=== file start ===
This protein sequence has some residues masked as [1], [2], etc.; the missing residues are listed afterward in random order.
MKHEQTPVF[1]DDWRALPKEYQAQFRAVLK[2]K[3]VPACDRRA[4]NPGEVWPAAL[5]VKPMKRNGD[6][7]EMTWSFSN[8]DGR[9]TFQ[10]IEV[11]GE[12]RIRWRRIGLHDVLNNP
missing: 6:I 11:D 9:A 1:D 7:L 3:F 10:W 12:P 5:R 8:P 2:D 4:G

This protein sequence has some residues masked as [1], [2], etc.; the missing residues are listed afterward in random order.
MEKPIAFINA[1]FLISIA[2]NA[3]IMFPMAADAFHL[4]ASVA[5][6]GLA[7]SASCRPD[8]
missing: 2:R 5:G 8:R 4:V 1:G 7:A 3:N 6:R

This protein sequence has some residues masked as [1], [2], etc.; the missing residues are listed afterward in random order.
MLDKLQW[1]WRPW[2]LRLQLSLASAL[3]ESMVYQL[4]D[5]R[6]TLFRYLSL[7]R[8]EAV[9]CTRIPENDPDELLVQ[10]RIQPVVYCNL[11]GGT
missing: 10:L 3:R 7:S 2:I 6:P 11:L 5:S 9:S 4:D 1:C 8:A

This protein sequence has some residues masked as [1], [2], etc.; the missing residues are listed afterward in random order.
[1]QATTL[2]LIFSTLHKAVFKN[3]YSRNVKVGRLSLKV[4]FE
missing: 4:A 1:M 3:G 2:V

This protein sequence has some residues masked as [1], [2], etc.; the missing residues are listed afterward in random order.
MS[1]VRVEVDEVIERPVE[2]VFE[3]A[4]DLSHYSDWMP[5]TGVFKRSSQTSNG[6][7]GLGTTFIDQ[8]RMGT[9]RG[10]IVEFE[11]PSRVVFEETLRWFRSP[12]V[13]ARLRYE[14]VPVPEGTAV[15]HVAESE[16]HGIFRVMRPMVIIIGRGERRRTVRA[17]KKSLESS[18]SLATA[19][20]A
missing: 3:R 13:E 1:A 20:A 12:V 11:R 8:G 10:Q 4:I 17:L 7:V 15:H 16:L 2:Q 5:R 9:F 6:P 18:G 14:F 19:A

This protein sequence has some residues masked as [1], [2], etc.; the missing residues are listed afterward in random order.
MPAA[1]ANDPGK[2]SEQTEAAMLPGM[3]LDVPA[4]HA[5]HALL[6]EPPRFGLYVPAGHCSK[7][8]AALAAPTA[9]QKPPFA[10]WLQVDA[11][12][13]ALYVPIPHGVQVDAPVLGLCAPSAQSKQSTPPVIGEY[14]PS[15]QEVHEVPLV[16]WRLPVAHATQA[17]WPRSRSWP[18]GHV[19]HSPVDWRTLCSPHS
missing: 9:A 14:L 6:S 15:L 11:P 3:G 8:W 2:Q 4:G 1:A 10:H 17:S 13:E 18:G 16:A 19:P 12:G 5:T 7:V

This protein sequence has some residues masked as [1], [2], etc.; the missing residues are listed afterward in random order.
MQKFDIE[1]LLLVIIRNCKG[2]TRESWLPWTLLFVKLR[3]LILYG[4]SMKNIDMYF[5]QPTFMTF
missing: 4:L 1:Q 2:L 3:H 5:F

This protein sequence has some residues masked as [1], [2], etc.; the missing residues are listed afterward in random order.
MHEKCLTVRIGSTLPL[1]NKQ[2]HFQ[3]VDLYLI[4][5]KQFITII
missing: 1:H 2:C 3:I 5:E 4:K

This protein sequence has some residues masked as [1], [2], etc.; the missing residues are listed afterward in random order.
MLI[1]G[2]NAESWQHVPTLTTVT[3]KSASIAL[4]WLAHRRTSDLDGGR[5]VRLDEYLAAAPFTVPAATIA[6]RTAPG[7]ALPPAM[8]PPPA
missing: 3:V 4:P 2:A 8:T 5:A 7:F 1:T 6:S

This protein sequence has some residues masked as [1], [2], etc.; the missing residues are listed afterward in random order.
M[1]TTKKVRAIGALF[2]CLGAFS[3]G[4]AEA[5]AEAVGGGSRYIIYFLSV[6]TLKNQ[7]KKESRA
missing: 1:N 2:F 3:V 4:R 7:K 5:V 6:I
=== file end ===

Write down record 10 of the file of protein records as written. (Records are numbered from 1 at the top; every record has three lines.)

This protein sequence has some residues masked as [1], [2], etc.; the missing residues are listed afterward in random order.
M[1]TTKKVRAIGALF[2]CLGAFS[3]G[4]AEA[5]AEAVGGGSRYIIYFLSV[6]TLKNQ[7]KKESRA
missing: 1:N 2:F 3:V 4:R 7:K 5:V 6:I